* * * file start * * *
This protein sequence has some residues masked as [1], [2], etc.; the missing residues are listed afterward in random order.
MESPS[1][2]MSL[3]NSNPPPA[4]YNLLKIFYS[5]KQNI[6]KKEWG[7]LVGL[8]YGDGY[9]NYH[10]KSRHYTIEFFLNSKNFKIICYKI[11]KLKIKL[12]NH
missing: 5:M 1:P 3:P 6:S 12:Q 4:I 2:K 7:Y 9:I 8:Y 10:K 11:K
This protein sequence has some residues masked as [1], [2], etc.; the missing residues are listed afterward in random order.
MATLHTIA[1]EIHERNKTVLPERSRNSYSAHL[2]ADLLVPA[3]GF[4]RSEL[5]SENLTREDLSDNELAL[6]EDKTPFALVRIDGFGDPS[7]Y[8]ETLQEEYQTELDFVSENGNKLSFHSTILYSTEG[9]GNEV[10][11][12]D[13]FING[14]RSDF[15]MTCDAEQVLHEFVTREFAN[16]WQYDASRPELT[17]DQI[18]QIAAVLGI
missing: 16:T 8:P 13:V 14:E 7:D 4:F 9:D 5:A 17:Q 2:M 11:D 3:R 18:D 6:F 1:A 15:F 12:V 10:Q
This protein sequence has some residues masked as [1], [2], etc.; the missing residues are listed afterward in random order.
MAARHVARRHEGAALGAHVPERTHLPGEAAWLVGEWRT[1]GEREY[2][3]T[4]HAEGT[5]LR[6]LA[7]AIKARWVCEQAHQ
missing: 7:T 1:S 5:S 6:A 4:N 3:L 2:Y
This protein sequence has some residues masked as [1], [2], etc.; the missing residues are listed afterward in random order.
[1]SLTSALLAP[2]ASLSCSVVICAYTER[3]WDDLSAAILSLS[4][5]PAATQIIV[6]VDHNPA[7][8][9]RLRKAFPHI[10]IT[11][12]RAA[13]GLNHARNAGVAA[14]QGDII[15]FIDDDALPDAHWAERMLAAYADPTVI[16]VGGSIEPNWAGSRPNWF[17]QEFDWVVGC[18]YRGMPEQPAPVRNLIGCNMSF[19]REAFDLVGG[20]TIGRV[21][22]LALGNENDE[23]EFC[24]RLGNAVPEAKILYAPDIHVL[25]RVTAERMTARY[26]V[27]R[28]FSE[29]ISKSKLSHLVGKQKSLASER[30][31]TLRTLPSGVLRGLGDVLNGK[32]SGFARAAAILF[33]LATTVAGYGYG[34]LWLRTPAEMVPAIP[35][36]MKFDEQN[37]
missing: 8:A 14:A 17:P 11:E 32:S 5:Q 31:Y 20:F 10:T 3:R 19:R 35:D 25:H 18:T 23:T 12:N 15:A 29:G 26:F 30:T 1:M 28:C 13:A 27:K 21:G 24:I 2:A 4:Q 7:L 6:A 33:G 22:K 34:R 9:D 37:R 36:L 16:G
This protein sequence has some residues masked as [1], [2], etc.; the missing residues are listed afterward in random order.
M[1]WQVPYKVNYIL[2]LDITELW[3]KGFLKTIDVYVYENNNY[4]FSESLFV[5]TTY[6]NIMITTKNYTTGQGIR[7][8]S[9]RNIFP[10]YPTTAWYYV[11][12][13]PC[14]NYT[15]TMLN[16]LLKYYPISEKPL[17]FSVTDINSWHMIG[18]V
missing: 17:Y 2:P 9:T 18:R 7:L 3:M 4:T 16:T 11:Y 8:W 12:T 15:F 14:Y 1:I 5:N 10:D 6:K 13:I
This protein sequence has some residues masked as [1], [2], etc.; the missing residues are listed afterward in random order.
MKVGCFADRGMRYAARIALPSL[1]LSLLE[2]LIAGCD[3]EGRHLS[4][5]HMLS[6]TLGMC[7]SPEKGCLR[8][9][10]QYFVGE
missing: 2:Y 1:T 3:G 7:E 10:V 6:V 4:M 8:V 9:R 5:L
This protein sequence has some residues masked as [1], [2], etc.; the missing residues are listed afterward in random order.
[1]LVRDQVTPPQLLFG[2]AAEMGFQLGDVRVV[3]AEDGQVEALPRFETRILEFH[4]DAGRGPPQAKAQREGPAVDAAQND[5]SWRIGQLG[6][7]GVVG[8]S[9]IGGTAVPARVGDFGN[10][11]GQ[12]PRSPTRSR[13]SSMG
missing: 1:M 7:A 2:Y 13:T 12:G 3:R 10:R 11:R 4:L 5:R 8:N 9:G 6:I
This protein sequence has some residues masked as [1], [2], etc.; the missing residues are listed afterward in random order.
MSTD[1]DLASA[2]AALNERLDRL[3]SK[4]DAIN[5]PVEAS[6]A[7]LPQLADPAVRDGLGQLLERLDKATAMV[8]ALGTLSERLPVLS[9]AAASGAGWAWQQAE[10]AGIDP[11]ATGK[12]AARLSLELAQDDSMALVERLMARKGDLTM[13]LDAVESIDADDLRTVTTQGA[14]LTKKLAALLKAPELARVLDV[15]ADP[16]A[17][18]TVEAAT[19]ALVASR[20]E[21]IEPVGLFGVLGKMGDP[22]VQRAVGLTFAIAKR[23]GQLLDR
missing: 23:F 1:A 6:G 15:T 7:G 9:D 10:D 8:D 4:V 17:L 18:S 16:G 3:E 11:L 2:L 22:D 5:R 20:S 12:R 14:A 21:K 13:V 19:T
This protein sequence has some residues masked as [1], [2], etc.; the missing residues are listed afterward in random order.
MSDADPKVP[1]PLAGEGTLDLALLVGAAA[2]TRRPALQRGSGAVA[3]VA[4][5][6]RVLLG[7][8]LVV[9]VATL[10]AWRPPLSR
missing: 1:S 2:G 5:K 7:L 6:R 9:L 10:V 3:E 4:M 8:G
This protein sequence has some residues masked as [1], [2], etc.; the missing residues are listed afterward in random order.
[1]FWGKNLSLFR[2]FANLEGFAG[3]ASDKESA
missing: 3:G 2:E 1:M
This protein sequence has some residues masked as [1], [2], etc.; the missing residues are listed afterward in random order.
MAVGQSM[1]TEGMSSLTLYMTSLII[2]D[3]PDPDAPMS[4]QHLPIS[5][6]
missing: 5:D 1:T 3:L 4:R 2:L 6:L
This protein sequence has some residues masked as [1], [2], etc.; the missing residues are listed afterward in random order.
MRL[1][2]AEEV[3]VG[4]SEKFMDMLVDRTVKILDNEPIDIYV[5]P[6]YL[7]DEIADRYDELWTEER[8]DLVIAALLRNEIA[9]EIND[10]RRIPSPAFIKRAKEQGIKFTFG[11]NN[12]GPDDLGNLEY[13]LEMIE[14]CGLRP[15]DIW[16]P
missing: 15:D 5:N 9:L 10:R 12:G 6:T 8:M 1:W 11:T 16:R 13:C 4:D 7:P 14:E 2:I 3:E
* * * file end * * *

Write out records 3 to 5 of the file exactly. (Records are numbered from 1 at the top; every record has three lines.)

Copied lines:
This protein sequence has some residues masked as [1], [2], etc.; the missing residues are listed afterward in random order.
MAARHVARRHEGAALGAHVPERTHLPGEAAWLVGEWRT[1]GEREY[2][3]T[4]HAEGT[5]LR[6]LA[7]AIKARWVCEQAHQ
missing: 7:T 1:S 5:S 6:A 4:N 3:L 2:Y
This protein sequence has some residues masked as [1], [2], etc.; the missing residues are listed afterward in random order.
[1]SLTSALLAP[2]ASLSCSVVICAYTER[3]WDDLSAAILSLS[4][5]PAATQIIV[6]VDHNPA[7][8][9]RLRKAFPHI[10]IT[11][12]RAA[13]GLNHARNAGVAA[14]QGDII[15]FIDDDALPDAHWAERMLAAYADPTVI[16]VGGSIEPNWAGSRPNWF[17]QEFDWVVGC[18]YRGMPEQPAPVRNLIGCNMSF[19]REAFDLVGG[20]TIGRV[21][22]LALGNENDE[23]EFC[24]RLGNAVPEAKILYAPDIHVL[25]RVTAERMTARY[26]V[27]R[28]FSE[29]ISKSKLSHLVGKQKSLASER[30][31]TLRTLPSGVLRGLGDVLNGK[32]SGFARAAAILF[33]LATTVAGYGYG[34]LWLRTPAEMVPAIP[35][36]MKFDEQN[37]
missing: 8:A 14:A 17:P 11:E 32:S 5:Q 31:Y 20:F 10:T 3:R 19:R 35:D 25:H 18:T 23:T 12:N 15:A 29:G 26:F 30:T 1:M 28:C 13:A 27:K 21:G 24:I 2:A 4:Q 7:L 6:A 33:G 22:K 34:R 9:D 37:R 36:L 16:G
This protein sequence has some residues masked as [1], [2], etc.; the missing residues are listed afterward in random order.
M[1]WQVPYKVNYIL[2]LDITELW[3]KGFLKTIDVYVYENNNY[4]FSESLFV[5]TTY[6]NIMITTKNYTTGQGIR[7][8]S[9]RNIFP[10]YPTTAWYYV[11][12][13]PC[14]NYT[15]TMLN[16]LLKYYPISEKPL[17]FSVTDINSWHMIG[18]V
missing: 17:Y 2:P 9:T 18:R 7:L 3:M 4:T 16:T 11:Y 8:W 12:T 15:F 14:Y 1:I 5:N 10:D 6:K 13:I